1; At a time when counties, cities and states in the south remove or cover confederate monuments, one of the world’s largest paintings of the American Civil War resumes to the public Friday.

But the artwork was never meant to celebrate the Confederation, historians say.

Atlantas Cyclorama shows loading horses, wounded soldiers, gun blows and smoke on a civil war battlefield in Atlanta as Union forces defeated connected forces and then attached much of the city.

A worker puts some final hand on the diorama that is part of the Atlanta Cyclorama screen at the Atlanta History Center on Friday, February 15, 2019 in Atlanta Ron Harris / AP

The painting also takes viewers into another, more personal battlefield in the mind’s eye. This includes memory, facts, fiction, propaganda and romantic depictions of history, historians say. 9659007] The German immigrants who painted it on the American panorama company in Milwaukee created the work of a northern audience to celebrate a northern victory in the Battle of Atlanta.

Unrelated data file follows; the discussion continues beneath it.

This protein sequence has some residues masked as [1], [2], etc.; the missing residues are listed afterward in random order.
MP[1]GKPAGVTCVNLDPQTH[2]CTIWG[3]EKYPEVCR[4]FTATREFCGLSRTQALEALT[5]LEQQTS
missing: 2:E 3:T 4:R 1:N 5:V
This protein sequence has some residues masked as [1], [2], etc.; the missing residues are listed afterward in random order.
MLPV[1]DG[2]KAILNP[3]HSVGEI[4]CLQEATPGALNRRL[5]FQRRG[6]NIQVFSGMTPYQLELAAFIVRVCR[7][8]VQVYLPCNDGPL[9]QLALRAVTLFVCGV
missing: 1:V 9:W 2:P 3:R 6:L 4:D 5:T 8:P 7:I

“So when people are worried about confederate monuments – those who want to hug them and those who want to demolish them – they will both be surprised to find out that it is not one,” said Sheffield Hale, CEO and CEO of Atlanta History Center. “

DIVERGING VIEWS OF HISTORY

The painting was created about 22 years after the Battle of Atlanta had occurred in 1864. It debuted in Minneapolis in 1886.

] When the artwork moved to Atlanta in 1892, the Confederate sympathizers on the denomination and fashion shown by their side, says Gordon Jones, senior military consultant at the center of history. It was announced in Atlanta as “the only confederate victory ever painted.”